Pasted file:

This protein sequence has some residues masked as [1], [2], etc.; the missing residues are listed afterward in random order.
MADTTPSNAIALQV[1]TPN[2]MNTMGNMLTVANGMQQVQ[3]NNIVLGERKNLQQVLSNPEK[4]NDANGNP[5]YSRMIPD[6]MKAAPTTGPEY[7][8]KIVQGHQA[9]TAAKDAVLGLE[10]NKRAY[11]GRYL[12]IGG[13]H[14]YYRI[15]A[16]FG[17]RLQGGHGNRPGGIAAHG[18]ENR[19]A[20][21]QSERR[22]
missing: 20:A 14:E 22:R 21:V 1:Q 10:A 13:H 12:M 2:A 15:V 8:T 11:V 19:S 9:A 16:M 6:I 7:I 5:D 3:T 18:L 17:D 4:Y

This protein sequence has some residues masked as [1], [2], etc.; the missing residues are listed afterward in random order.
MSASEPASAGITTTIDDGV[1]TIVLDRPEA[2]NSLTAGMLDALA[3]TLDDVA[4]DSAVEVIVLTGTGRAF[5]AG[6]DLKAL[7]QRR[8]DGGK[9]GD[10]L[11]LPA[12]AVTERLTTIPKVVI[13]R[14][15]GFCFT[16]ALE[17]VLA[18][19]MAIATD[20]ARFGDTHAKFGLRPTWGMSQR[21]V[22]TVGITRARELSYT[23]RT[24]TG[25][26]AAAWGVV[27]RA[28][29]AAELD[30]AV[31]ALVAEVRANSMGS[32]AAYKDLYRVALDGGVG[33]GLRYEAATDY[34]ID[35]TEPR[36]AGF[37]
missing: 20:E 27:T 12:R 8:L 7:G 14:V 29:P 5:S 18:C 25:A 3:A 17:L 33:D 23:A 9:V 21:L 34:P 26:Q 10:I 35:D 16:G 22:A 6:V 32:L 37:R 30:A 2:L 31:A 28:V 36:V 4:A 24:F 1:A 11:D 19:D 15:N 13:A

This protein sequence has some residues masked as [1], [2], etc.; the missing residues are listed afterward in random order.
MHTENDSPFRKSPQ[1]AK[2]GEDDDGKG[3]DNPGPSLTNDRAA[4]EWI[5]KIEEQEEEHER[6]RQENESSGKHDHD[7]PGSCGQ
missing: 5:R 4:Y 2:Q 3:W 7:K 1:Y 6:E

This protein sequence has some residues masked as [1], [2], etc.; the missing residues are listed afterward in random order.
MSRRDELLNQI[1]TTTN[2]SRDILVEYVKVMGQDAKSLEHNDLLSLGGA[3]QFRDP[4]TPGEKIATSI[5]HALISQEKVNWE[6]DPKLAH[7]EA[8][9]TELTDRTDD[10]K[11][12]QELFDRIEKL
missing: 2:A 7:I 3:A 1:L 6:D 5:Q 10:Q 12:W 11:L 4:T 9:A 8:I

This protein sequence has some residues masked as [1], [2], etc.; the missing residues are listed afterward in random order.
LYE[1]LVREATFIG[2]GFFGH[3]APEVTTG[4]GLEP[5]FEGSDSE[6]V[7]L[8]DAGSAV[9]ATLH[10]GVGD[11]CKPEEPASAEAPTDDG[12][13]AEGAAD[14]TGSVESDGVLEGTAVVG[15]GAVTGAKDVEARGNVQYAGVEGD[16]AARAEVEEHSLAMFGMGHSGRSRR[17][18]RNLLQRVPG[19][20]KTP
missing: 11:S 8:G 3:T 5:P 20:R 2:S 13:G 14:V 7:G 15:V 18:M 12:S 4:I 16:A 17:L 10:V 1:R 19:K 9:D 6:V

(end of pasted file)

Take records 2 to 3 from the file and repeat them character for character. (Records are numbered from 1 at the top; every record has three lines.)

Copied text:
This protein sequence has some residues masked as [1], [2], etc.; the missing residues are listed afterward in random order.
MSASEPASAGITTTIDDGV[1]TIVLDRPEA[2]NSLTAGMLDALA[3]TLDDVA[4]DSAVEVIVLTGTGRAF[5]AG[6]DLKAL[7]QRR[8]DGGK[9]GD[10]L[11]LPA[12]AVTERLTTIPKVVI[13]R[14][15]GFCFT[16]ALE[17]VLA[18][19]MAIATD[20]ARFGDTHAKFGLRPTWGMSQR[21]V[22]TVGITRARELSYT[23]RT[24]TG[25][26]AAAWGVV[27]RA[28][29]AAELD[30]AV[31]ALVAEVRANSMGS[32]AAYKDLYRVALDGGVG[33]GLRYEAATDY[34]ID[35]TEPR[36]AGF[37]
missing: 20:E 27:T 12:R 8:L 7:G 14:V 29:P 5:S 18:C 25:A 3:A 17:L 33:D 23:A 9:V 21:L 34:P 26:Q 10:I 35:D 16:G 22:A 6:V 32:L 37:R 30:A 2:L 31:A 28:V 36:V 4:A 24:F 1:A 11:D 19:D 15:N 13:A

This protein sequence has some residues masked as [1], [2], etc.; the missing residues are listed afterward in random order.
MHTENDSPFRKSPQ[1]AK[2]GEDDDGKG[3]DNPGPSLTNDRAA[4]EWI[5]KIEEQEEEHER[6]RQENESSGKHDHD[7]PGSCGQ
missing: 5:R 4:Y 2:Q 3:W 7:K 1:Y 6:E